EU Research Project Aims to Reduce Production Cost of OLED for Next Generation Lighting

A research project led by Brunel University London and a consortium of partners including Marks & Spencer, Tata Steel and AIXTRON plans to reduce the production cost of flexible OLED lighting panels to bring more options for lighting.

The project, Flexolighting, was a three-year program supported by the EU Commission, focusing on developing a set of new materials, methods and processes to address the key issues of lifetime, light uniformity over large areas and the current limitation of OLED technology. Through the research, the team intends to cut down the cost of producing OLED from the current position of around €15 (US$ 17.5) per 100 lumens to around €1 (US$ 1.17) per 100 lumens. By reducing the production cost of flexible OLED panels by over 90 percent, the project hopes to promote OLED as a new lighting system of choice for an entire range of potential applications.


(Image: Luca Volpi)

“Flexolighting essentially deconstructed the OLED panel and re-imagined it as a series of individual elements that together can be repackaged to realize cost-effective, environmentally-less harmful, and beautifully designed lighting solutions,” said Professor Poopathy Kathirgamanathan, Chair Professor in Electronic Materials Engineering at Brunel.

Flexolighting has introduced a number of innovative new techniques, including “printing” some of the OLED’s layers onto flexible steel rather than glass, and using a newly developed light extraction film to double the OLED’s illumination, the group achieved a potential cost of €1.20 (US$ 1.4) per 100 lumens – or a 92 percent reduction in cost.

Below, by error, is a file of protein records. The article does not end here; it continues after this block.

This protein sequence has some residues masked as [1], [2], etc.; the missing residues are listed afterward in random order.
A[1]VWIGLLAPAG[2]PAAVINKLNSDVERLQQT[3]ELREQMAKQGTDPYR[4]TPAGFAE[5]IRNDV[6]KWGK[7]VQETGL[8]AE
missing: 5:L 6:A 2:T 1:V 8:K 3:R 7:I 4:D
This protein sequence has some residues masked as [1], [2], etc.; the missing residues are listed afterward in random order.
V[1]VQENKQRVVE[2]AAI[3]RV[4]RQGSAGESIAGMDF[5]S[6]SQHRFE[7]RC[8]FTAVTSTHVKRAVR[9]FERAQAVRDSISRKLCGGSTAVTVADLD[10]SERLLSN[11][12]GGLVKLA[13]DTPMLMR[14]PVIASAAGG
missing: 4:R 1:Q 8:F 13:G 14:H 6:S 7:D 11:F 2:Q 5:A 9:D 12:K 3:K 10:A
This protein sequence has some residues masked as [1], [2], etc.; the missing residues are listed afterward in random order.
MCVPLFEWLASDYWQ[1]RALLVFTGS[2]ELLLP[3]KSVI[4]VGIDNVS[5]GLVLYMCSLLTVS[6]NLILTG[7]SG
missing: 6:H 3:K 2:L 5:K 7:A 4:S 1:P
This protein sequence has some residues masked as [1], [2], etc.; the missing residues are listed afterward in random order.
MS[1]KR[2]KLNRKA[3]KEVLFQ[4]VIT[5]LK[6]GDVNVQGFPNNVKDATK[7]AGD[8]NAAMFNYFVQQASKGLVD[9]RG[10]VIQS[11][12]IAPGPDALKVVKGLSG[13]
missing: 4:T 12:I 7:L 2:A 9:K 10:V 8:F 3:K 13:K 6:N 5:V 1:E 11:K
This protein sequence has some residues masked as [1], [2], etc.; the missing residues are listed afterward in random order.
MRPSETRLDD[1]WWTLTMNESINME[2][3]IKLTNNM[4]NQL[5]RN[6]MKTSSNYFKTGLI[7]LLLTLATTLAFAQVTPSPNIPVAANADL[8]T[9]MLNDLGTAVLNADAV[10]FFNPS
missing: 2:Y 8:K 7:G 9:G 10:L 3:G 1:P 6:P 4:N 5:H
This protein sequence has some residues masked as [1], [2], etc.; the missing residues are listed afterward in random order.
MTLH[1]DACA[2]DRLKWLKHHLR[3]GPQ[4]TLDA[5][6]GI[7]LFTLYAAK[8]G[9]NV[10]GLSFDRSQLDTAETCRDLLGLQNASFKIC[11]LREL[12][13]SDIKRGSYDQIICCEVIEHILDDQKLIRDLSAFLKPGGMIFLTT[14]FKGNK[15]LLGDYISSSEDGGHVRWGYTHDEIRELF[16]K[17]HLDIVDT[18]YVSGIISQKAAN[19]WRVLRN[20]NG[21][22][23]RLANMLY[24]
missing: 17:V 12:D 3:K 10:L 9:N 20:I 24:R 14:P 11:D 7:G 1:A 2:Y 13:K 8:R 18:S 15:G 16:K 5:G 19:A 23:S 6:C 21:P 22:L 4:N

Prof Kathirgamanathan added, “The result is a highly innovative concept. By breaking away from existing limitations, we now no longer need to rely on glass substrates and glass encapsulation – we can turn the OLED upside down, maintain conductivity with alternative anodes and cathodes, process the device in a new way and protect it with a thin film. The end product is one that can be formed into an infinite number of design choices, and it was all made possible with European expertise and know-how.”

The team has not released any products adopting the new techniques from the project yet. However, researchers are looking forwards to various applications in a number of industries, from lighting to wearable technology.

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